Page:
Travel Card Toolkit: Chase Sapphire Preferred

Screen Shot 2017-05-22 at 11.51.56 AMAs mentioned previously we don’t want every post to be about credit cards, but there is quite a bit of travel utility with the sign up bonuses. We likely won’t be talking about many more cards (if any) before our travels – instead beginning to focus on redemptions – so if you’re interested in learning about other cards we’d recommend the Mad Fientist’s Card Rating Tool.

With that, today we wanted to focus on the Chase Sapphire Preferred card. It’s similar to some of the other cards, but has its own unique features:

The Bad

  • $4,000 required spend in 3 months
  • $95 annual fee (waived in the first year)

The spend requirement is on par with many other elite cards. If you can get to that mark with regular or pre-spending, that’s not a large issue. Alternatively, if you’re stretching to get there it may not be worth it to you.

The annual fee is waived for the first year, but kicks in at $95 starting in the second year.

The Good

  • 50,000 Ultimate Reward Points
  • 5,000 Points for adding Authorized User
  • 2X Points on Travel & Dining
  • 1X Points on Everything Else
  • 1.25X Travel Redemption
  • No Foreign Transaction Fees

There are also rental car / purchasing / etc. coverages.

The big draw is the 50,000 beginning spend bonus. In cash that’s worth $500. Through the travel portal it’s worth $625. And through travel partner redemptions it could be worth north of $1,100. Indeed, as we saw from the previous post, the bonus from this card alone would be enough for 4 one-way flights from the west coast to Hawaii.

The authorized user bonus is nice (some charge for this feature) but it could also take up a slot if the authorized user is close to Chase’s “5/24 rule.”

2X on travel and dining is quite good – equal to 2% to ~4.4% depending on how it’s used.

The Preferred card used to be the go-to travel card, with a very nice sign up bonus and solid travel earnings. However, the introduction of the Chase Sapphire Reserve last year changed that – for a time at least.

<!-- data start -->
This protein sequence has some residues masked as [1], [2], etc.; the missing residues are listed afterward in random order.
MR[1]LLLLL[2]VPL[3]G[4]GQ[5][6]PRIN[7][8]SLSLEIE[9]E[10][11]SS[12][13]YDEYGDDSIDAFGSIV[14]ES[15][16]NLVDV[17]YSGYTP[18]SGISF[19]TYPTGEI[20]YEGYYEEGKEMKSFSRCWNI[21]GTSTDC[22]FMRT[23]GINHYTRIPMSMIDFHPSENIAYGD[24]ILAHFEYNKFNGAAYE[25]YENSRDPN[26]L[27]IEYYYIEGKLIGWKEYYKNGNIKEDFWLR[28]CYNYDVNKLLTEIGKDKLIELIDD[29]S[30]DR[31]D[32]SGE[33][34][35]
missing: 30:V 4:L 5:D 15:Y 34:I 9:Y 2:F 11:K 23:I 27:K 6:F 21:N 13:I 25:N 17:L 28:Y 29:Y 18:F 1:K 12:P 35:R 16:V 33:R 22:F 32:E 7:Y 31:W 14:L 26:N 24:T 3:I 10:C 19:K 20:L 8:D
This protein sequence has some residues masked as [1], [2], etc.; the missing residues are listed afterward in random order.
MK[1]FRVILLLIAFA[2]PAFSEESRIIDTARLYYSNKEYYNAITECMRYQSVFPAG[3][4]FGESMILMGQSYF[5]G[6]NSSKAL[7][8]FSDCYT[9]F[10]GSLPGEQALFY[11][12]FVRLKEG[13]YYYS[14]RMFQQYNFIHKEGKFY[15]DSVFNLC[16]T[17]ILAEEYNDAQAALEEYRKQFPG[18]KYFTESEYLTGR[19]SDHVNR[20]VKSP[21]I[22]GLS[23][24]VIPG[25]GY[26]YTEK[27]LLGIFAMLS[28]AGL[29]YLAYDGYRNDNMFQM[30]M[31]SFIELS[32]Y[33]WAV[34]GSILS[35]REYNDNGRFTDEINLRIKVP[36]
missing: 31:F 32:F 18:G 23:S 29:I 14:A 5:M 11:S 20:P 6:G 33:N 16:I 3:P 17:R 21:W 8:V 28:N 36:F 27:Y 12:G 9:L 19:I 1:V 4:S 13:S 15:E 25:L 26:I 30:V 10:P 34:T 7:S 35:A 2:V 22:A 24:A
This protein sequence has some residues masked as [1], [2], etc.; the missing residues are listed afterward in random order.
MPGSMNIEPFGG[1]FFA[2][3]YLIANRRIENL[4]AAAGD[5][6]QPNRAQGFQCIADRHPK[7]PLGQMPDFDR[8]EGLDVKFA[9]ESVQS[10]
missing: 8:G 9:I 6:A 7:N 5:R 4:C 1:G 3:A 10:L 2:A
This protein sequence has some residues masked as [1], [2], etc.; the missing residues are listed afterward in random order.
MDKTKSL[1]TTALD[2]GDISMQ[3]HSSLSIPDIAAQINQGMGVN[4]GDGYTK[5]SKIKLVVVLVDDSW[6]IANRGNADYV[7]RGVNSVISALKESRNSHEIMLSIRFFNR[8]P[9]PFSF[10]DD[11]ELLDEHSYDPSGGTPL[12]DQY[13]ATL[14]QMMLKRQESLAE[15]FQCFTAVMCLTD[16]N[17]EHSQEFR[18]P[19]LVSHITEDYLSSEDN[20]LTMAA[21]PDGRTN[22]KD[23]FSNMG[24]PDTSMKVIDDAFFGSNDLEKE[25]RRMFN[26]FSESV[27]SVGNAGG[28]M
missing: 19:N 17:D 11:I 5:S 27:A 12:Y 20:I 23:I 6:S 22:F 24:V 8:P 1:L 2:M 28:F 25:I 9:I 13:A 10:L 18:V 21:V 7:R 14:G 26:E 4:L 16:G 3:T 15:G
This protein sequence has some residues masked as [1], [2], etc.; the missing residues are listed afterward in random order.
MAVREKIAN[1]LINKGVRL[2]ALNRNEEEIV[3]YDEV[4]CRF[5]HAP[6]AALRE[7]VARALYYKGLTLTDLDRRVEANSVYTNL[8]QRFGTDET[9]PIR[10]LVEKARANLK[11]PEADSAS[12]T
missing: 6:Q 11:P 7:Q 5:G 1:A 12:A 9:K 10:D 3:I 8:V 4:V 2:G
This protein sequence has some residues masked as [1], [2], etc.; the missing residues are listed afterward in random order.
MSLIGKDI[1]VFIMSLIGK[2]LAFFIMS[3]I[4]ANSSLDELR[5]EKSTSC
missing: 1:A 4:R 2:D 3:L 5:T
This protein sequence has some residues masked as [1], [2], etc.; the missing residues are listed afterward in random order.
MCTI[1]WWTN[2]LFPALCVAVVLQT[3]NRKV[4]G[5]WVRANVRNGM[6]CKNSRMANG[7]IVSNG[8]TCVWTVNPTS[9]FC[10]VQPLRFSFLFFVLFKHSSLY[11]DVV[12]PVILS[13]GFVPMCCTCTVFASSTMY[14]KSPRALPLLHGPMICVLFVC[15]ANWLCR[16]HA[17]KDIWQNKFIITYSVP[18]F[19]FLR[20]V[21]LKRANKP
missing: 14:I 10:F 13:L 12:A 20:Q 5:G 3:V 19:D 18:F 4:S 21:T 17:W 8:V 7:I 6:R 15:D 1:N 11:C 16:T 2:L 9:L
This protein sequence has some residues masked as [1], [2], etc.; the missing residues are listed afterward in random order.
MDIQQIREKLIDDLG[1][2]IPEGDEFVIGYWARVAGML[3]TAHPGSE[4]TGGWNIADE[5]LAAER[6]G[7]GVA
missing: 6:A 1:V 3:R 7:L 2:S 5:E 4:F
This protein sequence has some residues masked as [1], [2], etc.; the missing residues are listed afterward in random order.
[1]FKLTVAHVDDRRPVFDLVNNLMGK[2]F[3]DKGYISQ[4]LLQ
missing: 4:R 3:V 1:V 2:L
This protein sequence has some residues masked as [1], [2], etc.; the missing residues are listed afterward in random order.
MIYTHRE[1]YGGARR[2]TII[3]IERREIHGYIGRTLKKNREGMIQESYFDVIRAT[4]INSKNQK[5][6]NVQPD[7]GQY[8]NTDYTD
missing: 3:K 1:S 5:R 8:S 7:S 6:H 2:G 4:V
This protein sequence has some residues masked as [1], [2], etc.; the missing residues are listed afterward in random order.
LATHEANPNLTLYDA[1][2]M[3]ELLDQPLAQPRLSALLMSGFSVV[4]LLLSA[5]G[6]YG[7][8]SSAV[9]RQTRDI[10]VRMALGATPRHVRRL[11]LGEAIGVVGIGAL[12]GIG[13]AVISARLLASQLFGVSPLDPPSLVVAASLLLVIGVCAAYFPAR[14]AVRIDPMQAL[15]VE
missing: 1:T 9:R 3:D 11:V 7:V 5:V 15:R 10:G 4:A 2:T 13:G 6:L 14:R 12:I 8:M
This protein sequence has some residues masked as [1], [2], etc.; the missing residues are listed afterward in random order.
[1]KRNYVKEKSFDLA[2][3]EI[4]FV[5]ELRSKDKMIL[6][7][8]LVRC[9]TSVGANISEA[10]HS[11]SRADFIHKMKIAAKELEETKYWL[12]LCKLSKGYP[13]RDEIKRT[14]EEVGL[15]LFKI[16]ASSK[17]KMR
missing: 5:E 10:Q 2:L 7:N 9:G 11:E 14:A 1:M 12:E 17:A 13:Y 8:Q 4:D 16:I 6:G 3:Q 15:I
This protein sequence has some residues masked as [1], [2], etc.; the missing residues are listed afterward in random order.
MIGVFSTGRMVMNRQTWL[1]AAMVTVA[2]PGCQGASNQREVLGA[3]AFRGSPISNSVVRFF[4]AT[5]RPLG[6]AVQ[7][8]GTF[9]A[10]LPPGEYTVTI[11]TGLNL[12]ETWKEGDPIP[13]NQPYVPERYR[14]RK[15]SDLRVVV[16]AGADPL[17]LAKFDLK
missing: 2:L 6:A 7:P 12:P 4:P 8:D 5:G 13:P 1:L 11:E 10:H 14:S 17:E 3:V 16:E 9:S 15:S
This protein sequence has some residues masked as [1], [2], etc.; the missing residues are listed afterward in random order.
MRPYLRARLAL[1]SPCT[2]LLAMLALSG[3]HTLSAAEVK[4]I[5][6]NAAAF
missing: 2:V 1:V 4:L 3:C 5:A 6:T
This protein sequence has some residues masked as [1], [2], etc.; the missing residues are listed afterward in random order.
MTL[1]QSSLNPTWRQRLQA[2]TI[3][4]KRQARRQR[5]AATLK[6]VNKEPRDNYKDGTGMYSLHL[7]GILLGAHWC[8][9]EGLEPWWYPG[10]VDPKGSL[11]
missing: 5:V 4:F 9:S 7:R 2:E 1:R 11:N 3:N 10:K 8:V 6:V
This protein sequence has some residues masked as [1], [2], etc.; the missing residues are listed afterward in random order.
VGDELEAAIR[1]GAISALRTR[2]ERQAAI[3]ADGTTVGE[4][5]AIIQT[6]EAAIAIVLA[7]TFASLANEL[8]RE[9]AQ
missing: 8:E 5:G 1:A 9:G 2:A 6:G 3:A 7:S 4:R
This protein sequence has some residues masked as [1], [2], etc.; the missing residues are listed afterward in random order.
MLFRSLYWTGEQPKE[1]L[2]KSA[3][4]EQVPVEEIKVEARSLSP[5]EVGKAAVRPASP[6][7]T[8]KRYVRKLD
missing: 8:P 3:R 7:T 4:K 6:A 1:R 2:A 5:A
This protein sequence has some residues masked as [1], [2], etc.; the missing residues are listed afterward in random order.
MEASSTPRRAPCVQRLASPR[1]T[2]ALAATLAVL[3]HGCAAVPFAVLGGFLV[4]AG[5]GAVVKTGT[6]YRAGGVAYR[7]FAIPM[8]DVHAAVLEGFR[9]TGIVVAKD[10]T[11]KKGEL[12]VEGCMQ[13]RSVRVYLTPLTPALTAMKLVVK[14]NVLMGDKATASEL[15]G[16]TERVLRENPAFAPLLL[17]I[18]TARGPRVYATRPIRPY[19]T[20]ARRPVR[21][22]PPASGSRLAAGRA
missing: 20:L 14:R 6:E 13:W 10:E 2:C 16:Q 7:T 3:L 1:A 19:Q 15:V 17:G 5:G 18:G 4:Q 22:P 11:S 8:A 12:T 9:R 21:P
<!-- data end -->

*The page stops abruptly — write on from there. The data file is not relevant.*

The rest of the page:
When the Reserve first came out it had a 100,000 beginning bonus, but now it’s down to the same 50,000. In addition, the $300 annual travel credit used to be per calendar year (allowing you to “double dip” in year one), but it has since switched to per cardmember year. Of course the Reserve does still have other advantages such as Global Entry reimbursement (including TSA Pre-Check), a Priority Pass Select Membership and 3X on travel & dining instead of 2X. Moreover, points are worth 1.5X instead of 1.25X if used through the Reserve travel portal.

The Preferred shines in other areas. The upfront annual fee for the Reserve is $450 as compared to $0 for the Preferred. And with the now reduced travel credit benefit for the Reserve, this makes the comparison quite a bit closer.

The Preferred also offers a bonus for adding an authorized user, whereas it actually cost for the Reserve.

As compared to the Reserve, the Preferred card is now quite comparable. You don’t get the extra travel perks or the higher earning rate, but the benefits are still quite good and the fees (non-existent in year one) are much lower. Last year the Reserve clearly won out, this year it’s much closer.

And as compared to all the other cards out there, the Chase Sapphire Preferred is still probably a top 5 card that you could get. Chase is just that good when it comes to credit card opportunities. (Just to give you an example, the website Points With A Crew recently put out a bracket: 3 of the top 4 and 5 of the top 8 were Chase cards.)

The Preferred card could be a nice addition to someone’s travel toolkit for any number of reasons. For instance: if you’re leery of a high annual fee (you can try it out for the first year fee free), the very solid 50,000 Ultimate Reward bonus, ability to earn bonus points for adding an authorized user, no fees for foreign transactions, ability to transfer Ultimate Reward points from other cards, utilize the Chase travel portal and the solid earning rate on travel & dining.

Incidentally, if you send us a direct message we can email you a referral code which would give us 10,000 bonus points and you the same benefits as above. Or if you happen to know someone with the card, reach out to that person as they likely have access to a similar deal through Chase’s Refer-A-Friend promotion.

We’ve now talked about a variety of travel cards and some of the benefits. Now we’re getting to the fun part: finding redemption possibilities and utilizing those points for travel!


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